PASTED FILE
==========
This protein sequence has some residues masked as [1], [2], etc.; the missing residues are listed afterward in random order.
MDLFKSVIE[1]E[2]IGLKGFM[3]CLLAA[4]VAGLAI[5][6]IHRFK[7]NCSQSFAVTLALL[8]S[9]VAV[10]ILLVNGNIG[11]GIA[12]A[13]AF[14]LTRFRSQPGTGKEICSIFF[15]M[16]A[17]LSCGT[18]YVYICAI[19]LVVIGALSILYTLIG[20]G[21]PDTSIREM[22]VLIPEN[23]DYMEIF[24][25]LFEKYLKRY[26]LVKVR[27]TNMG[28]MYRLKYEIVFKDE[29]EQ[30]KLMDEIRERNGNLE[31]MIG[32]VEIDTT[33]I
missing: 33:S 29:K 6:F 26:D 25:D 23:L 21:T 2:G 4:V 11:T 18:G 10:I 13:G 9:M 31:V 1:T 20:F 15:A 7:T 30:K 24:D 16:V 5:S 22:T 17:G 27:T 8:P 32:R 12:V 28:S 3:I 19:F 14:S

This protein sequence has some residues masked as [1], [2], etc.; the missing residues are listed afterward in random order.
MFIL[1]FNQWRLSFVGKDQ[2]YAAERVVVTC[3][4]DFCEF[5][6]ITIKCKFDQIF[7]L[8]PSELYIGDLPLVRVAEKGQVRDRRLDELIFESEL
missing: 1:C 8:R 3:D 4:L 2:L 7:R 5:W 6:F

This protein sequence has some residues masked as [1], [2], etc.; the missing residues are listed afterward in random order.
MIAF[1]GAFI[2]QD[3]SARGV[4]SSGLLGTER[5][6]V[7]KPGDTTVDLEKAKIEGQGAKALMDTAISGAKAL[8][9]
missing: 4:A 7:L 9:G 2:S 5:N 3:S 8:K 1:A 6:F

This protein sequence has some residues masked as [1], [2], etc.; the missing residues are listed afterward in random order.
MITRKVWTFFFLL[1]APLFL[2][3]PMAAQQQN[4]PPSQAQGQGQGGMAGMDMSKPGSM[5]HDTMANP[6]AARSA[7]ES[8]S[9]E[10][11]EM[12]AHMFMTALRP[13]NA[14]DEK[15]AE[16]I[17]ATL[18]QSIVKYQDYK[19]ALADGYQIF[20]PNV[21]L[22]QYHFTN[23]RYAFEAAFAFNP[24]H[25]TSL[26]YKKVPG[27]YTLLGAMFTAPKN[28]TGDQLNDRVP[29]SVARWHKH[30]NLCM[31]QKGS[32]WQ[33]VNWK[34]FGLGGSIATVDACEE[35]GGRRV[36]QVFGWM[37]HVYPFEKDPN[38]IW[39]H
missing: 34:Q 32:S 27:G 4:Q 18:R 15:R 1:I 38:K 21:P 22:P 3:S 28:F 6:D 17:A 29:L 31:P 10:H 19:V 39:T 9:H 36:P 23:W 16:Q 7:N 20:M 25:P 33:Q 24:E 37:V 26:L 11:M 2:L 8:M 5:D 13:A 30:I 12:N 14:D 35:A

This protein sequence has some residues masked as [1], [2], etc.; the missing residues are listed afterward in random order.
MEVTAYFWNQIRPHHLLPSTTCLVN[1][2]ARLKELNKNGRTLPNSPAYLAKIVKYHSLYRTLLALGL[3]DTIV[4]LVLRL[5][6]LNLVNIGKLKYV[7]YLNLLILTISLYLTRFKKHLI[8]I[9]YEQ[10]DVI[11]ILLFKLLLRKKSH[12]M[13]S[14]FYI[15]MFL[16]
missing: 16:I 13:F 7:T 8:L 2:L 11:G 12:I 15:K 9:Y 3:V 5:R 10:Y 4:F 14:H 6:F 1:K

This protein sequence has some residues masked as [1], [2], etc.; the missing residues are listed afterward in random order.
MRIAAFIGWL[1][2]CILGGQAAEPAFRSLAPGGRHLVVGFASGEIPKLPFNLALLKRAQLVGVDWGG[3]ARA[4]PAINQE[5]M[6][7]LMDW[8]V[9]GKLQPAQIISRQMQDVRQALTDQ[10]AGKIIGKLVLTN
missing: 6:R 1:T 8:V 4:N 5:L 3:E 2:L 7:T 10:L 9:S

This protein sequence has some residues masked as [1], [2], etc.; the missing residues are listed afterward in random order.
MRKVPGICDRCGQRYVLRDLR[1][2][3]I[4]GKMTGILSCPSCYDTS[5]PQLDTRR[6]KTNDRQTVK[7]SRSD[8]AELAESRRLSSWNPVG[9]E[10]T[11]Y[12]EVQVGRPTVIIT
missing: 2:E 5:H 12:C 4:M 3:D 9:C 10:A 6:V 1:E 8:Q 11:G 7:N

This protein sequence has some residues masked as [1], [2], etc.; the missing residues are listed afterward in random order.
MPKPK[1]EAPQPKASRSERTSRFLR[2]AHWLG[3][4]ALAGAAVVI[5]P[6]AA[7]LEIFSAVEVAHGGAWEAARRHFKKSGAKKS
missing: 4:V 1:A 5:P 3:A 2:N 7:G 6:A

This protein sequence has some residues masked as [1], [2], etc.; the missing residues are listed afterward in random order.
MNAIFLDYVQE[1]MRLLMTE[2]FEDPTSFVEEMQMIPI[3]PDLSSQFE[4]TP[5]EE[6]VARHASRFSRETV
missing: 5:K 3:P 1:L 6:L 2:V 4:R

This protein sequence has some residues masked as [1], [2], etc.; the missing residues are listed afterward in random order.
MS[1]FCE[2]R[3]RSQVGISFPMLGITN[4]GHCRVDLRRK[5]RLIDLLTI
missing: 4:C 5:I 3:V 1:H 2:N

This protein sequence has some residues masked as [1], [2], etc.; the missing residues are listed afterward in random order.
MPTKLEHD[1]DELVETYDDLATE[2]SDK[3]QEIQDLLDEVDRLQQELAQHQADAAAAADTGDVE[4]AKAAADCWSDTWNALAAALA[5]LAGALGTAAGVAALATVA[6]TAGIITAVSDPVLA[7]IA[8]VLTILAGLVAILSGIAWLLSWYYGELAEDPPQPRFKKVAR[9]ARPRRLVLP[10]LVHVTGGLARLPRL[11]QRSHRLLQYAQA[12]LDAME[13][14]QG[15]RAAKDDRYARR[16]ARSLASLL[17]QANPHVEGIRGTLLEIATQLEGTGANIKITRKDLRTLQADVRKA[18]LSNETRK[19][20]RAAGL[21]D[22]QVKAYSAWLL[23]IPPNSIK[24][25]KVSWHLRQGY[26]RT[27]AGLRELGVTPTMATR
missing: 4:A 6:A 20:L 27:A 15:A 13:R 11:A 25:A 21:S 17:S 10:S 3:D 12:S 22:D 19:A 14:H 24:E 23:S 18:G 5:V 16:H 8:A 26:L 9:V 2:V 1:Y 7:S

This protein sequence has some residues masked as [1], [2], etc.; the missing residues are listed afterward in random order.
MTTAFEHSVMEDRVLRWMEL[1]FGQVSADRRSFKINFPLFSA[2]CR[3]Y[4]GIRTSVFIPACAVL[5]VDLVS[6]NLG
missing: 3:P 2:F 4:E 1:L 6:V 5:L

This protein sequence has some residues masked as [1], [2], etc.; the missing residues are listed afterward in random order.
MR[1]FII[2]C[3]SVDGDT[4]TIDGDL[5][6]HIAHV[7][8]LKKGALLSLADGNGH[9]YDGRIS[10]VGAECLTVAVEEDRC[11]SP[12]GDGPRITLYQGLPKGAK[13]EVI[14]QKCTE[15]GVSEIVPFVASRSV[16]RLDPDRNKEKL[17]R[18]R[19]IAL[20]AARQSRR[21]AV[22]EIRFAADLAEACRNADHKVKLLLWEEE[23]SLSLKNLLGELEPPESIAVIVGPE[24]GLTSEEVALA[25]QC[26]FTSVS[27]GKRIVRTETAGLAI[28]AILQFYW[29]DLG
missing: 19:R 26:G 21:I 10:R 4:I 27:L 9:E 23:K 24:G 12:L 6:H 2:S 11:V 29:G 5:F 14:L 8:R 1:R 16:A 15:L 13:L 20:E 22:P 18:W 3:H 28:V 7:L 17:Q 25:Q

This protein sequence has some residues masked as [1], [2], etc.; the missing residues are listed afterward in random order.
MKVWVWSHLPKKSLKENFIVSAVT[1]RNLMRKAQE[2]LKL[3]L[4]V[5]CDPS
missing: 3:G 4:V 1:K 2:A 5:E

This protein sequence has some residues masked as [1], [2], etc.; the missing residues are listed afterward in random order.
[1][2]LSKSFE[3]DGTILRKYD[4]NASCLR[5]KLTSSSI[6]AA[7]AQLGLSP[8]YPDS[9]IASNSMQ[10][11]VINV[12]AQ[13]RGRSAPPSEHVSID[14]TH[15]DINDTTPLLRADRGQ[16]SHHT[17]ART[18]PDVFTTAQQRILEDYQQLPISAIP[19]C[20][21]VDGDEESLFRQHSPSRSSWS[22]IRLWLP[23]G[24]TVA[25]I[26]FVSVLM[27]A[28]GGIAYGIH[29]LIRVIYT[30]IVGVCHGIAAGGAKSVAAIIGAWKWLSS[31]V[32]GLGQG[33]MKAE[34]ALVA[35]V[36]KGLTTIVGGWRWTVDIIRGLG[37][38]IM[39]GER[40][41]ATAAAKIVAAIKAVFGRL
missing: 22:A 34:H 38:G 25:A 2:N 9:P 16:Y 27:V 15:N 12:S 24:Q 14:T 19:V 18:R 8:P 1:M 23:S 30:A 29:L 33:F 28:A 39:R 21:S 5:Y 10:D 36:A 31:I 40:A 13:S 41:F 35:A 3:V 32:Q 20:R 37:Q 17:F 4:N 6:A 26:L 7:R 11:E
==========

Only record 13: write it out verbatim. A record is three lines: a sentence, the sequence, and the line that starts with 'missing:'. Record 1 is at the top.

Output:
This protein sequence has some residues masked as [1], [2], etc.; the missing residues are listed afterward in random order.
MR[1]FII[2]C[3]SVDGDT[4]TIDGDL[5][6]HIAHV[7][8]LKKGALLSLADGNGH[9]YDGRIS[10]VGAECLTVAVEEDRC[11]SP[12]GDGPRITLYQGLPKGAK[13]EVI[14]QKCTE[15]GVSEIVPFVASRSV[16]RLDPDRNKEKL[17]R[18]R[19]IAL[20]AARQSRR[21]AV[22]EIRFAADLAEACRNADHKVKLLLWEEE[23]SLSLKNLLGELEPPESIAVIVGPE[24]GLTSEEVALA[25]QC[26]FTSVS[27]GKRIVRTETAGLAI[28]AILQFYW[29]DLG
missing: 19:R 26:G 21:I 10:R 4:I 27:L 9:E 23:K 24:G 12:L 6:H 2:S 11:V 29:G 5:F 14:L 8:R 1:R 16:A 15:L 13:L 20:E 22:P 18:W 3:H 28:V 7:L 17:Q 25:Q